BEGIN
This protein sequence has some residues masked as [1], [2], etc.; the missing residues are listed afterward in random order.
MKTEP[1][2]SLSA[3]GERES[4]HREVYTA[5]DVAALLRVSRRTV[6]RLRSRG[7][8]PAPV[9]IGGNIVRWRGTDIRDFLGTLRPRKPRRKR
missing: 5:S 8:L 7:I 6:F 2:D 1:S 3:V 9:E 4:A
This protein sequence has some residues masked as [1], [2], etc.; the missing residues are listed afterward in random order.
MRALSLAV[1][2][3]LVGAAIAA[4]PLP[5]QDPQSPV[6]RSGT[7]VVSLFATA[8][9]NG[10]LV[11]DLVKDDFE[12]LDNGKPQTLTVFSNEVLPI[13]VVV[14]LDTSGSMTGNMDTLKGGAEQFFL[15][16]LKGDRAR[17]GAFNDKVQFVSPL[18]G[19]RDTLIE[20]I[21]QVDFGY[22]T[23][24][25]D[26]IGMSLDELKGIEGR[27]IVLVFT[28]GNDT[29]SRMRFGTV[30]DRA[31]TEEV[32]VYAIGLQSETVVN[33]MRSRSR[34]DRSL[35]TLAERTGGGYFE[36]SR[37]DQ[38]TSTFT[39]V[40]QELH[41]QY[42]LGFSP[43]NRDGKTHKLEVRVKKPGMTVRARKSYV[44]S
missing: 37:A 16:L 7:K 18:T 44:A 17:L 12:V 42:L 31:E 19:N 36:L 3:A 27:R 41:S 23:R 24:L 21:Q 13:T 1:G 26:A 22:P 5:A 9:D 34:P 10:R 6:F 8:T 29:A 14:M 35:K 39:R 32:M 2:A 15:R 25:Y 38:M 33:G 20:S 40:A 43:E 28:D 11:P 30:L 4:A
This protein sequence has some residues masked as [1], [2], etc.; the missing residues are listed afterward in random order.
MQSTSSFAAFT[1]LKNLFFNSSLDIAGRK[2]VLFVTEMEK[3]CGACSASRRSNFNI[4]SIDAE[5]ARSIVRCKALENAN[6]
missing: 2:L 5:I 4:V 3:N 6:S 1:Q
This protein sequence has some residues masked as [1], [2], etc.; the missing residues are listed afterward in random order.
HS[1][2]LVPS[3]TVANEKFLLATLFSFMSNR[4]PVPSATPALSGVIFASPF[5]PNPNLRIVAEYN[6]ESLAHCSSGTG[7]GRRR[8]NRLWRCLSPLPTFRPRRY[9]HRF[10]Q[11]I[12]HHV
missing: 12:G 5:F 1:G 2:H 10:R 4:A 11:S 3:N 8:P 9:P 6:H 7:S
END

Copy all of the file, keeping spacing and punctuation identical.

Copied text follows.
This protein sequence has some residues masked as [1], [2], etc.; the missing residues are listed afterward in random order.
MKTEP[1][2]SLSA[3]GERES[4]HREVYTA[5]DVAALLRVSRRTV[6]RLRSRG[7][8]PAPV[9]IGGNIVRWRGTDIRDFLGTLRPRKPRRKR
missing: 5:S 8:L 7:I 6:F 2:D 1:S 3:V 9:E 4:A
This protein sequence has some residues masked as [1], [2], etc.; the missing residues are listed afterward in random order.
MRALSLAV[1][2][3]LVGAAIAA[4]PLP[5]QDPQSPV[6]RSGT[7]VVSLFATA[8][9]NG[10]LV[11]DLVKDDFE[12]LDNGKPQTLTVFSNEVLPI[13]VVV[14]LDTSGSMTGNMDTLKGGAEQFFL[15][16]LKGDRAR[17]GAFNDKVQFVSPL[18]G[19]RDTLIE[20]I[21]QVDFGY[22]T[23][24][25]D[26]IGMSLDELKGIEGR[27]IVLVFT[28]GNDT[29]SRMRFGTV[30]DRA[31]TEEV[32]VYAIGLQSETVVN[33]MRSRSR[34]DRSL[35]TLAERTGGGYFE[36]SR[37]DQ[38]TSTFT[39]V[40]QELH[41]QY[42]LGFSP[43]NRDGKTHKLEVRVKKPGMTVRARKSYV[44]S
missing: 37:A 16:L 7:K 18:T 44:A 17:L 12:V 42:L 31:E 19:N 36:L 3:A 27:R 41:S 23:R 24:L 21:Q 13:T 1:G 26:A 22:P 5:A 9:D 34:P 10:R 6:F 8:T 29:A 14:M 35:K 39:R 32:M 2:A 15:R 25:Y 38:M 33:G 20:S 40:A 43:E 28:D 11:P 30:L 4:A
This protein sequence has some residues masked as [1], [2], etc.; the missing residues are listed afterward in random order.
MQSTSSFAAFT[1]LKNLFFNSSLDIAGRK[2]VLFVTEMEK[3]CGACSASRRSNFNI[4]SIDAE[5]ARSIVRCKALENAN[6]
missing: 2:L 5:I 4:V 3:N 6:S 1:Q
This protein sequence has some residues masked as [1], [2], etc.; the missing residues are listed afterward in random order.
HS[1][2]LVPS[3]TVANEKFLLATLFSFMSNR[4]PVPSATPALSGVIFASPF[5]PNPNLRIVAEYN[6]ESLAHCSSGTG[7]GRRR[8]NRLWRCLSPLPTFRPRRY[9]HRF[10]Q[11]I[12]HHV
missing: 12:G 5:F 1:G 2:H 10:R 4:A 11:S 3:N 8:P 9:P 6:H 7:S